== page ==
Thursday, November 24, 2022
Mackay and Whitsunday Life
Qui Nguyen coats his animated feature with world-building, transforming what is ostensibly a standard narrative into an exceptionally poignant, visually gorgeous, and thoroughly jubilant tale in a vibrant world. The writer-director has crafted a heartfelt and humorous ode to classic, pulp action-adventure comics of old with his 2022 animated film Strange World.
In terms of script, there is the old familiar framework: An emotional tale of an estranged father and son, and the legacy and expectation our previous generations can leave behind. It borrows heavily from classical works like Jules Verne’s ‘Journey To The Centre Of The Earth’, as well as Daniel Defoe’s Robinson Crusoe, but there is a complexity, comedic, and contemporary feel that elevates Strange World from its pulpy premise.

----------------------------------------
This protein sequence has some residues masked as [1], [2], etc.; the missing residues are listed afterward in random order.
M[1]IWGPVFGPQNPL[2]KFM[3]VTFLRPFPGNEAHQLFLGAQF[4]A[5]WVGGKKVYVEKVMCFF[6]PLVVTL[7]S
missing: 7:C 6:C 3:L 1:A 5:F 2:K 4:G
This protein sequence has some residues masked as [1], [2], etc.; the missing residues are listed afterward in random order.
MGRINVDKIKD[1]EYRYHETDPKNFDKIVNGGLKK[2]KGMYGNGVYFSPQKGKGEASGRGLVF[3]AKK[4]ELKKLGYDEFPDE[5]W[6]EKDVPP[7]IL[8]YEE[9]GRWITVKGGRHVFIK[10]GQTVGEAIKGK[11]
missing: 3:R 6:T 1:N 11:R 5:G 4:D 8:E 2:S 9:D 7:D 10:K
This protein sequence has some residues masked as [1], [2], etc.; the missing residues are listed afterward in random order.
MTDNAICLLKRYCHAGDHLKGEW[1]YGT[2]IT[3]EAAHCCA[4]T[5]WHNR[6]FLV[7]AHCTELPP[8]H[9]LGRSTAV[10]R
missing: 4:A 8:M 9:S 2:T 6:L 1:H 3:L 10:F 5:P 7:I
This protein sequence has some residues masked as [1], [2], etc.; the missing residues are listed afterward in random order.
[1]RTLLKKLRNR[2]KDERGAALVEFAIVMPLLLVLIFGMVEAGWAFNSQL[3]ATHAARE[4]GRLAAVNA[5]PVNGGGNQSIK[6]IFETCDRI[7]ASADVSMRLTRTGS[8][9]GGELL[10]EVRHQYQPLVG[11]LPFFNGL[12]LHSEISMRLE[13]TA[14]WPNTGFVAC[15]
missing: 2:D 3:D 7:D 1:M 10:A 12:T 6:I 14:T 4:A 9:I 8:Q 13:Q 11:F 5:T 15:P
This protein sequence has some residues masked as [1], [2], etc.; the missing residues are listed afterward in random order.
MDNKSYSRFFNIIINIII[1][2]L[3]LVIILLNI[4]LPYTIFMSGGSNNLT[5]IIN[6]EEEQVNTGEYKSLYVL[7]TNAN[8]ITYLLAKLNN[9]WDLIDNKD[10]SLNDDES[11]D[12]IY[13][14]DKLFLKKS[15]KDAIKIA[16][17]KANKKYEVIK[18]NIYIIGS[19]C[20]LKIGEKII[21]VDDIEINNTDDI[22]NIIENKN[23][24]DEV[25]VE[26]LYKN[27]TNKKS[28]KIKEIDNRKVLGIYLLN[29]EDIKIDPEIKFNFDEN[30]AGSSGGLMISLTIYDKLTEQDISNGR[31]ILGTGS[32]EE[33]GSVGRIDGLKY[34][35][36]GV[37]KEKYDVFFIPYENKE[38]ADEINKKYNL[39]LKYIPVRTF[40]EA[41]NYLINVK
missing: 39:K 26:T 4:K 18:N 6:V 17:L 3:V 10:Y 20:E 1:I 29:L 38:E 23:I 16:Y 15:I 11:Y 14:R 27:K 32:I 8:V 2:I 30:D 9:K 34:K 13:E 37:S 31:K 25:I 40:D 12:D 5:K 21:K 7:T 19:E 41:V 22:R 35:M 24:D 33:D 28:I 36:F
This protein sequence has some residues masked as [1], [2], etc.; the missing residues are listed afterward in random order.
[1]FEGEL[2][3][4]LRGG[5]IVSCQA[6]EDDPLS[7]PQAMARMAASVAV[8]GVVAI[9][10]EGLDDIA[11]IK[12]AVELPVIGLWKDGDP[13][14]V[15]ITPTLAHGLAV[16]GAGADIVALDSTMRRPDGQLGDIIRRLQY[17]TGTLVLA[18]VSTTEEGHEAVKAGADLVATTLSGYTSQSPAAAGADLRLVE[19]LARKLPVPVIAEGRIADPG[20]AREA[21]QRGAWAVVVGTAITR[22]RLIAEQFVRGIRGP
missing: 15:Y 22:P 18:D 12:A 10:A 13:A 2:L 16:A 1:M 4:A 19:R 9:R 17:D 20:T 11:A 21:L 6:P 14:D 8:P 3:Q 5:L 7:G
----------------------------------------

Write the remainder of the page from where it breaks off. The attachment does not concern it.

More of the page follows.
We follow Jake Gyllenhaal’s Searcher Clade, the son of legendary explorer Jaeger. Gyllenhaal is our audience vehicle – an everyman character – but his complexity comes from his relationship with his father, played with roguish charm by Dennis Quaid. Jaeger disappeared on an unchartered adventure in year’s past, and now Searcher is heading on a similar trip, torn from his normal home-life by a sense of generational duty. He takes with him Ethan, his son played in earnest and humorous manner by Jaboukie Young-White, who definitively steals the show. When Jaeger, believed to be dead, is found living as a Crusoe-esque figure in a manic, goopy world of alien lifeforms, generations collide and are forced to reconcile with emotional trauma.
A film of stunning beauty – pushing the envelope on animations malleable form – Strange World is at its core an age-old message that is a more than welcome revival. Charming and disarming, the film is a triumph and the best animated feature of the year with a heart of gold.
Strange World opens tonight at the Bowen Summergarden Cinema.
Strange World is a visually gorgeous animated feature with a message of bettering our world